Date published: 2008-12-24
Rated 5 out of 5 by from Life in Nelson's Navy This is the first book of the now famous Jack Aubrey novels. As a young man, I had read the Hornblower series by CS Forrester. I had always avoided the O'Brian series, because I thought that it couldn't possibly be as good. Was I wrong. When I finally picked up this book, I was hooked. The quality of the writing is first rate. The authour has truly captured the essence of the time. His high level of research and scholarship are very apparent. His dialouge between characters is steeped in the vernacular of the time, yet is easily understandable, and is very fresh and real. You gain a real admiration and liking for Jack Aubrey and Stephen Maturin. Like I said, this book is very well written, it has far more depth than the usual sea yarn. If you are looking for a comic book without the pictures, skip this book. If you want a terrific adventure, along with a deep study of two men of the 18th century, you will love this book.
Date published: 2008-02-05
Rated 4 out of 5 by from Great Historical Novel This is the first of a very long series. The characters, particularly Captain Aubrey and Dr. Maturin are well developed. Aubrey is an outgoing, straightforward cheerful officer on his way up. Dr. Maturin is a brooding, quirky surgeon/naturalist/spy. Opposites attract. There are many naval terms are best skimmed over, but interesting nonetheless.
Date published: 2006-08-05
Rated 2 out of 5 by from master and commander:book 1 this book is very different then the movie. the book has a very boring beginning and has parts in the middle that are boring. the movie is my favorite movie ever! So i thought the book would be good. The movie really just took the book, and shook out the boring parts. There is too much description of the boring parts which makes them even longer. I really think this series is off to a slow start.
Date published: 2005-11-22
Rated 5 out of 5 by from Start of a superb novel This is the first book of a 20 volume novel which only concluded with the death of Patrick O'Brian in 2001. It is a story of a friendship between two unlikely characters in the early 19th century Royal Navy. High adventure, battles and dramatic sailing scenes, mixed with humour and everyday life aboard and ashore, these books have an appeal on many different levels. If you need help with some of the nautical terminology, there are several companion books which explain what a maintopgallantsail buntline is.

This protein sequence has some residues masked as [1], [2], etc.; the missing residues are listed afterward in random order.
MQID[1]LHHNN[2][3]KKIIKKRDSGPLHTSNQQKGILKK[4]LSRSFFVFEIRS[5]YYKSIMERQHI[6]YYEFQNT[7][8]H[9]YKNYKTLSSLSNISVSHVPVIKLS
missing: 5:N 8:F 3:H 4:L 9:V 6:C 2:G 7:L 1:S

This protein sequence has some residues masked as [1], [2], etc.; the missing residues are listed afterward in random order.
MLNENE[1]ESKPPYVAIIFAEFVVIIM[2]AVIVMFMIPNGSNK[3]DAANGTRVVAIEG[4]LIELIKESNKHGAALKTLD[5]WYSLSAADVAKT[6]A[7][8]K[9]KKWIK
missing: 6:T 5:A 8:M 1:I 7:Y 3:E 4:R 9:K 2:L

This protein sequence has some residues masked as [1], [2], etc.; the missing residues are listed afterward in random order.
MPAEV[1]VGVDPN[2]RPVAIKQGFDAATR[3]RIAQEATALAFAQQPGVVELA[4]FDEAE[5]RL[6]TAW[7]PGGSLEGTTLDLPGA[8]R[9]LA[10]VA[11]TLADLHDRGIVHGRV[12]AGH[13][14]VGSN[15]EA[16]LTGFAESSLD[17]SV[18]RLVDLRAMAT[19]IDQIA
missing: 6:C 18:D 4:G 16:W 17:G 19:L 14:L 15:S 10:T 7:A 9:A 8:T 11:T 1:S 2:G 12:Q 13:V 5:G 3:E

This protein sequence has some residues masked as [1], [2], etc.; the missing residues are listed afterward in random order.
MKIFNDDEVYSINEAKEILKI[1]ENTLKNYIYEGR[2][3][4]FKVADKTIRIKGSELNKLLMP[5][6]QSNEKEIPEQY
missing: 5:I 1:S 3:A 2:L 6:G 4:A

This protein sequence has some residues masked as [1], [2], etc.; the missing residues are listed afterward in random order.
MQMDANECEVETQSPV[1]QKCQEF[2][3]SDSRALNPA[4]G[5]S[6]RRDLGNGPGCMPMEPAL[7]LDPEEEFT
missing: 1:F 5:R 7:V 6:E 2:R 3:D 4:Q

Date published: 2003-08-28
Rated 5 out of 5 by from Master & Commander The first of an ever expanding series, (now at 19)Master and Commander is a rivetting tale of one Jack Aubrey Rn, an officer in the Royal Navy, stranded on shore, on half pay. He acquires a small sloop, meets and becomes great friends with a surgeon, Stephen Maturin (who accompanies Jack on all of his books) and the story that follows is one of page-turning action and suspense. With bloody fights and captures that defy reality, this novel is in the upper echelon of naval, if not all fiction. Definitely not one to be missed. Each book that follows is as intense and as beautifully descripted as this. If you are a fan of the Horatio Hornblower television series or any other 18th-19th navy books, read this!
Date published: 1999-10-13

From Our Editors

This, the first in the splendid series of Jack Aubrey novels, establishes the friendship between Captain Aubrey, R.N., and Stephen Maturin, ship's surgeon and intelligence agent, against a thrilling backdrop of the Napoleonic wars. Details of life aboard a man-of-war are faultlessly rendered: the conversational idiom of the officers in the ward room and the men on the lower deck, the food, the floggings, the mysteries of the wind and the rigging, and the roar of broadsides as the great ships close in battle.